Classes, Classes, and more Classes

I appreciate Ken’s comment on my previous post. I will post as often as I can and when I have something of weight to say. Of course, what is “weighty” for one person is “shallow” to another.

I hope to post some reflections on the “Critical Concern” course I took with John Franke at the Emergent Conference here in Nashville. It was a wonderful dialogue–particularly since there were only five attendees at this session which gave us an opportunity to think together in significant ways. I will cut out some time to post on that tomorrow.

Today, however, I am catching up on some classes. This summer I am teaching three graduate courses this summer. This will be the first time that I have taught Systematic Theology as an online class. But I enjoy the dialogue of the online environment where everyone gets to speak more often and more fully than in a classroom context. I am also teaching Postmodern Theologies for Lipscomb University as well. This is the first time I have taught this course, and it is consuming lots of time with reading in the postmodern literature more fully than I ever have before. I find it fascinating, illuminating and stretching. I am also teaching one class for Harding Graduate School of Religion which meets in early June. I have taught Providence and Suffering several times. It is always stimulating both intellectually and existentially, but it is also gut-wrenching as we relive stories, think theologically about them, and seek ways to “weep with those who weep” but weep with hope.

So much of my time is consumed with these three topics, but they are also interconnected. I want to think theologically in a postmodern context, particularly as people encounter evil, injustice and tragic suffering in their journey of faith. So the three classes form a kind of unit for me and I fully anticipate learning, growing and being enriched by my journey through these topics with students/friends.

Rubel Shelly and I have taught the last few Wednesdays together on the topic of “perfected through suffering.” When I have opportunity, I will post something about what our discussion has been like.


John Mark

5 Responses to “Classes, Classes, and more Classes”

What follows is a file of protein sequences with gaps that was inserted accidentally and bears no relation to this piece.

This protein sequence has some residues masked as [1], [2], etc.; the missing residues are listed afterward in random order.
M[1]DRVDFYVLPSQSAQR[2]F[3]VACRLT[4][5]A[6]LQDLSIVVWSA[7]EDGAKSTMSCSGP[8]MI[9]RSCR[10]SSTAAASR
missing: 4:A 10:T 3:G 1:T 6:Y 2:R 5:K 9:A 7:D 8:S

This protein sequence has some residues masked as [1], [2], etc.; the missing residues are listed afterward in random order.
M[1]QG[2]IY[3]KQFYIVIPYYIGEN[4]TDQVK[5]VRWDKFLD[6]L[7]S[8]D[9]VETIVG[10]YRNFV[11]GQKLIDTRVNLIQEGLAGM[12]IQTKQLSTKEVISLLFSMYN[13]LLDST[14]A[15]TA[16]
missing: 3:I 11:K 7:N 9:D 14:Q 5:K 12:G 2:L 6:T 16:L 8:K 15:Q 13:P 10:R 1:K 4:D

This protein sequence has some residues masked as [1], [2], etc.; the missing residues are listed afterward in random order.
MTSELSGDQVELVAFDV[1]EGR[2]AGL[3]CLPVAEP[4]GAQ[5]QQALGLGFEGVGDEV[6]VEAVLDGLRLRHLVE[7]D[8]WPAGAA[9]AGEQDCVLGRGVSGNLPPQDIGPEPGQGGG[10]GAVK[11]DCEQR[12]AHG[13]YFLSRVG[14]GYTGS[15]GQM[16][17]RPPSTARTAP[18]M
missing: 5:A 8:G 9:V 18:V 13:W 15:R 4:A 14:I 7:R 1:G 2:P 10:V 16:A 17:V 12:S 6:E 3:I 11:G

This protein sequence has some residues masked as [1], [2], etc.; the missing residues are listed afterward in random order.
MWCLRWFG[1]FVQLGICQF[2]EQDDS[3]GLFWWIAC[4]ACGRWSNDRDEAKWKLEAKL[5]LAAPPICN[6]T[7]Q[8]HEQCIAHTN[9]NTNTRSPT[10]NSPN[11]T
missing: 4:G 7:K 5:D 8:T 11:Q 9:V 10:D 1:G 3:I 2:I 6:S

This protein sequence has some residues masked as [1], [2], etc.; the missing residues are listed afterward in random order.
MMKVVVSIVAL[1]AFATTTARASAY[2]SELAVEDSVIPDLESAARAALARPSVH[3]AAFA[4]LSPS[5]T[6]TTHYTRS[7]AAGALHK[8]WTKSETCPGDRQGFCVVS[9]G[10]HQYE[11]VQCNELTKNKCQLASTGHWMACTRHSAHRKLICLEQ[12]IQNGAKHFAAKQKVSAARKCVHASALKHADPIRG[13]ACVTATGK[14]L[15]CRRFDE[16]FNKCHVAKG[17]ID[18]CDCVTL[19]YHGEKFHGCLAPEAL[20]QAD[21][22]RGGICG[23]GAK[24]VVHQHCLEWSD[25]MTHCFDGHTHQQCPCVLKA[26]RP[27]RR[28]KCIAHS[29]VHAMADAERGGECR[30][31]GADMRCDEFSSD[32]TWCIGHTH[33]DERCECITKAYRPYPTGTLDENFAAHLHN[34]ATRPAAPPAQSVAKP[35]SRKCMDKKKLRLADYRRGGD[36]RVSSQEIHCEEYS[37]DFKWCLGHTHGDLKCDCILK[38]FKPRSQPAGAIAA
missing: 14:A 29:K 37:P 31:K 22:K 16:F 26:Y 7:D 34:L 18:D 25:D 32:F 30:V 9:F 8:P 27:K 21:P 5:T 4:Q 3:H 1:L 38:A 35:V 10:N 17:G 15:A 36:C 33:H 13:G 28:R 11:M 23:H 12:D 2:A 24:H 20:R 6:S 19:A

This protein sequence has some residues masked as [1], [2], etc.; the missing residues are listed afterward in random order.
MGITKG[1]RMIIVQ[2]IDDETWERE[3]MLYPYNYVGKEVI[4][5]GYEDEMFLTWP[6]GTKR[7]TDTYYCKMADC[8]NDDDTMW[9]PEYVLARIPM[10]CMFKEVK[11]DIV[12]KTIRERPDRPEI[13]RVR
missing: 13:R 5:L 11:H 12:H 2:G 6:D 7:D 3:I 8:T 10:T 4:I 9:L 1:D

1.   c Says:

    Thanks for your hard work, especially in our class. I like how we are somewhat discussing Emergent Theologies in our Systematic class. I wish I could take that Postmodern class, but work doesn’t permit me to take a week off. But I’ll keep the syllabus around for references to books from Lindbeck, Smith, Rashke, and Milbank. I read someone’s notes on Franke’s talk about T(t)ruth. Had some good connections to our class. Thanks again Dr.Hicks.

  2.   john alan turner Says:

    Have you read any of Scot McKnight’s critique of D.A. Carson’s book BECOMING CONVERSANT WITH THE EMERGING CHURCH? Dr. McKnight’s blog is

  3.   John Mark Hicks Says:

    I have recently purchased Carson’s book, but I have not yet read it. I have read his review of Grenz’s Renewing the Center.

    I will talk a look at McKnight’s blog. He is a scholar I highly respect and it should be interesting. Thanks for the pointer.

    Clark, Franke does like that distinction between Truth and truth, which he got from Westphal (a Fordham University philosopher). More on that later, I hope.

  4.   Ken Haynes Says:

    Sounds like you have neat stuff going on this summer. I have the VanHoozer book and was getting ready to get Smith’s Intro to Radical Orthodoxy because Milbank seems to be quoted so often in the things I browse. What postmodern gestures do you have the most affinity to? Probably tough question since you would not want to get pinned down to one. Post- lib? Radical Orthodoxy, Onto-theology?…guess there is overlap and different dimensions with each one huh.

  5.   John Mark Hicks Says:

    I suppose, generally speaking–and this would all need more elucidation–I am oriented in the postevangelical direction, tracking with Grenz, Franke, Olsen and others of that variety. But “postevangelical” is such an elastic term that it only gives the broadest context for identification.

    At the present, however, I am particularly enjoying reading James Smith. I find his neo-Calvinist philosophy (which has links to Kuyper) quite helpful in the postmodern context. (Note: don’t read neo-Calvinist as equal to historic Calvinism, but rather as philosophical orientation. I woudl suggest reading his Fall of Interpretation as great introduction to postfoundationalist, postmodern thinking that seeks a “creational hermeneutic” within the context of Creation, Fall, Redemption, Eschaton biblical narrative. It is heady, philosophical stuff, I warn you but is quite beneficial.)

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